A major step forward in understanding how sodium channels function has been made by a team of researchers at the London Centre for Nanotechnology (LCN), the Institute of Structural and Molecular Biology (a joint venture between Birkbeck College and UCL), Harvard University and Microsoft Research.
Voltage-gated sodium channels have essential roles in electrical signaling, allowing the passage of charged ions across the cell membrane in response to action potentials. Whilst previous crystal structures of bacterial sodium channels have revealed the nature of their transmembrane regions, these studies have been unable to address the question of the biological role of their flexibly tethered domains.
In this work a combination of electron paramagnetic resonance (EPR) spectroscopy, x-ray crystallography, and molecular dynamics simulations were used to establish that the structure of the carboxy-terminal domain of the NavMs channel from the prokaryote Magnetococcus marinus includes a flexible region linking the transmembrane domains to a four-helix coiled-coil bundle.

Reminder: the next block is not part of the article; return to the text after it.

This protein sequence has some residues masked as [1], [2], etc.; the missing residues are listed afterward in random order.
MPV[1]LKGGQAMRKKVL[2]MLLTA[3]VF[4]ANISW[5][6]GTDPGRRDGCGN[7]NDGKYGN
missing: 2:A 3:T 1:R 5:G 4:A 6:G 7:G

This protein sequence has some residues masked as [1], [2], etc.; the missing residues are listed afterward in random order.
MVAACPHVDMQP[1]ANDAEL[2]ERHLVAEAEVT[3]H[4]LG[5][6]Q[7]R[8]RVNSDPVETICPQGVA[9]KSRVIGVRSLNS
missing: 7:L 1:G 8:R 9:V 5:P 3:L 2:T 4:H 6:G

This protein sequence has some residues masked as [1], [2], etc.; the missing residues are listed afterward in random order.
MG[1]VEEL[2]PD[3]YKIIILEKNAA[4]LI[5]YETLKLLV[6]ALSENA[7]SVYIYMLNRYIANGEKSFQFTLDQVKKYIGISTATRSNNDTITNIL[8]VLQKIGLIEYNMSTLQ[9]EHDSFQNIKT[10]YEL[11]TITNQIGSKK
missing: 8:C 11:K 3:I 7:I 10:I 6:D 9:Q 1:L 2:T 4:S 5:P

Electrophysiological experiments also demonstrated that the coiled-coil domain couples inactivation with channel opening, and that this switch is modulated by negatively charged residues in the linker region. This new and unexpected behavior suggests a wider role for flexibly tethered, stable domains in the control of channel closing as ‘oscillators’, stabilizing the open state and allowing correct ion flow.
Dr Chris Kay, who together with Professor Bonnie Wallace at Birkbeck led the study, commented that multi-disciplinary approaches to complex problems, combining diverse techniques such as EPR spectroscopy, simulation and crystallography, have truly come of age.
Journal link: Role of the C-terminal domain in the structure and function of tetrameric sodium channels. Nature Communications 4, 2465
Figure: EPR-derived model showing the dynamics of the pore and C-terminal domain